Source: Jim Lodico
Regrettably, most Facebook users don’t know much about edge rank.
Users that have an idea are not really sure how to increase edge rank and exposure.
Let me start off by saying that Edge rank has nothing to do with U2’s Edge.
Wonder why you can have 548 friends on Facebook, yet only 15-20 show up in your news feed? It’s not that those other friends have stopped using Facebook; chances are they’re still there. It’s just that they aren’t showing up in your news feed.
If you haven’t noticed, there are now two settings on your Facebook news feed: “Most Recent,” which shows most of the content published by your Facebook friends in chronological order and “Top News,” which filters content based on EdgeRank.
Friends and fan pages with a high EdgeRank are more likely to show in your “Top News” stream. Users with a low EdgeRank may not even show in your “Most Recent” news feed.
For businesses or others looking to market, promote or just interact through Facebook, the implications of this change are huge. “Top News” is the default setting, so unless a friend or fan changes their default, it’s quite possible that they will never see your updates. No matter how good the content, no matter how well you manage your Facebook page, EdgeRank might be holding you back.
Facebook looks at everything published as “objects.” These can be status updates, links, photos, video or anything else that can be shared on Facebook. Every object receives a ranking (EdgeRank), which determines if it will show in your personal newsfeed. Objects with a high EdgeRank appear in your “Top News” feed. Objects with a low EdgeRank will not. According to a study conducted last fall by The Daily Beast, objects with a really low EdgeRank may not even show in your “Most Recent” news feed.
An object’s EdgeRank is based on three factors: affinity or the relationship between the creator and user, interaction with the object (likes, comments, etc.) and timeliness. Add the three factors together using a formula that only Facebook truly knows and you’ve got an object’s EdgeRank.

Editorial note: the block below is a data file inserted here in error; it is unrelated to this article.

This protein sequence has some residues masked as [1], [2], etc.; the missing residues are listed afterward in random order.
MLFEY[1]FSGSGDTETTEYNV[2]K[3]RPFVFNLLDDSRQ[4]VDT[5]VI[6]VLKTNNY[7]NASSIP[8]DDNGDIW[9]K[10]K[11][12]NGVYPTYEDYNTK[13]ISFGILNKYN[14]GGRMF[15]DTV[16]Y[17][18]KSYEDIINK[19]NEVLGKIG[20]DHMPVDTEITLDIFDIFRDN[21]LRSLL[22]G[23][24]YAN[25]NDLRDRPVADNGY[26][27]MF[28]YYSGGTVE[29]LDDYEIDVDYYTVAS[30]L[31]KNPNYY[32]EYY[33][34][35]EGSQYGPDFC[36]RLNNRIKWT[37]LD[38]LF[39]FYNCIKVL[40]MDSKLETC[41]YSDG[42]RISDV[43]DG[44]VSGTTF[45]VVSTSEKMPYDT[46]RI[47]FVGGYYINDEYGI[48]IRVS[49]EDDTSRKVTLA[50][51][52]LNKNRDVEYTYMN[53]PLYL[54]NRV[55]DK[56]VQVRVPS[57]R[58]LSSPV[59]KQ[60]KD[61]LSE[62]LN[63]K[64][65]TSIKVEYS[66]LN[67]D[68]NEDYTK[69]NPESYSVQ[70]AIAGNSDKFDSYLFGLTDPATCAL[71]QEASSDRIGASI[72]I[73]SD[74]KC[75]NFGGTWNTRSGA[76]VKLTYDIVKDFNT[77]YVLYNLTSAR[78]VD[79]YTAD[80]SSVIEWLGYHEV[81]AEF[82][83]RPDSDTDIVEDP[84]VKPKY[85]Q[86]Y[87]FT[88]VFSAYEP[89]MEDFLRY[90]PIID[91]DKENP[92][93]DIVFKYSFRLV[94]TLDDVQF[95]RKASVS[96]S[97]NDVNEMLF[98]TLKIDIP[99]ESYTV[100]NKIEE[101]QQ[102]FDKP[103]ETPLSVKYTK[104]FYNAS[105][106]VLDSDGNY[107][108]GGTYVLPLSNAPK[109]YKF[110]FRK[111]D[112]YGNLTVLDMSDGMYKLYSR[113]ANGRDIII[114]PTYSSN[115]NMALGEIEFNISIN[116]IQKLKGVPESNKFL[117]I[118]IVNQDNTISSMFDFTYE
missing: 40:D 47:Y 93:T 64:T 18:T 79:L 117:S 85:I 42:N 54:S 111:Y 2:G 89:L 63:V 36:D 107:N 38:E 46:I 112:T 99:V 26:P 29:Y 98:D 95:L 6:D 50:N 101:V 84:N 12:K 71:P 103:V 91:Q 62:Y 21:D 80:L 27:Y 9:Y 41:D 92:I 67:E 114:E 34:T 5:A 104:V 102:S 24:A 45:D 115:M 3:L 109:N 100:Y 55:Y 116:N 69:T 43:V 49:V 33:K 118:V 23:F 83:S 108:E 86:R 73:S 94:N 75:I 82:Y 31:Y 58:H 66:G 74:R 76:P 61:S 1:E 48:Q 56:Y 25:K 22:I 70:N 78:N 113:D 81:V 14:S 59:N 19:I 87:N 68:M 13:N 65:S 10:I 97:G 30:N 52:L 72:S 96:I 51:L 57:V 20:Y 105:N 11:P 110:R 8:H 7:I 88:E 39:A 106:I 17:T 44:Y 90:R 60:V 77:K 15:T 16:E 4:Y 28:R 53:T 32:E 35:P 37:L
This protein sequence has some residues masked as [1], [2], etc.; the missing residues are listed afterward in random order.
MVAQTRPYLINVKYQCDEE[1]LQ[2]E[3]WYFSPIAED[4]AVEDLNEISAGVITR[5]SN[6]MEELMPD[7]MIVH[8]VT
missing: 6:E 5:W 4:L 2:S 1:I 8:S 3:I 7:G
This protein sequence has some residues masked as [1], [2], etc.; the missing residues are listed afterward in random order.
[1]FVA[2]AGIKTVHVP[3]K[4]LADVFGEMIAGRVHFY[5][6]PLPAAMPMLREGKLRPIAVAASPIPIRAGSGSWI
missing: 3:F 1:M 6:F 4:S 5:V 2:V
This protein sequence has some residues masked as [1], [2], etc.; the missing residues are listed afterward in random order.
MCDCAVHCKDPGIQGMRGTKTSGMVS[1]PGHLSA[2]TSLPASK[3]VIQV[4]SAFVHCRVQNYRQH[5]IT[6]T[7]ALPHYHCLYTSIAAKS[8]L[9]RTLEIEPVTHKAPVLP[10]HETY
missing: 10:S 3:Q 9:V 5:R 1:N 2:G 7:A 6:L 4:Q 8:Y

Unlike Google’s PageRank, which stays the same from user to user, every object is scored based on the individual Facebook user who may (or may not) view the object in their news feed.
Let’s take a closer look at the three factors that determine EdgeRank.
An object’s affinity score is based on the interactions you have with the friend or fan who published the object. Friends or fans with whom you regularly interact receive a higher affinity score. Each time you visit a fan page, click the “Like” button, comment on a user’s status or look at a picture, you increase the affinity score with that user.
As The Daily Beast study points out, this affinity score only works one way. I can’t increase my affinity score in another user’s feed by constantly clicking on their “Like” buttons or looking at their pictures. Although doing so will increase the likelihood that you’ll see their updates, your objects won’t do better in their news feed until they return the favor.
Level of Interaction
Different types of interactions are weighted differently on Facebook. Activities that require higher levels of user engagement get a higher score than those that don’t. For example, leaving a comment on a photo takes more effort on the user’s part than clicking the “Like” button. Objects that receive higher levels of interaction are more likely to show in a user’s newsfeed.
Fro more information: http://bit.ly/lI5FMC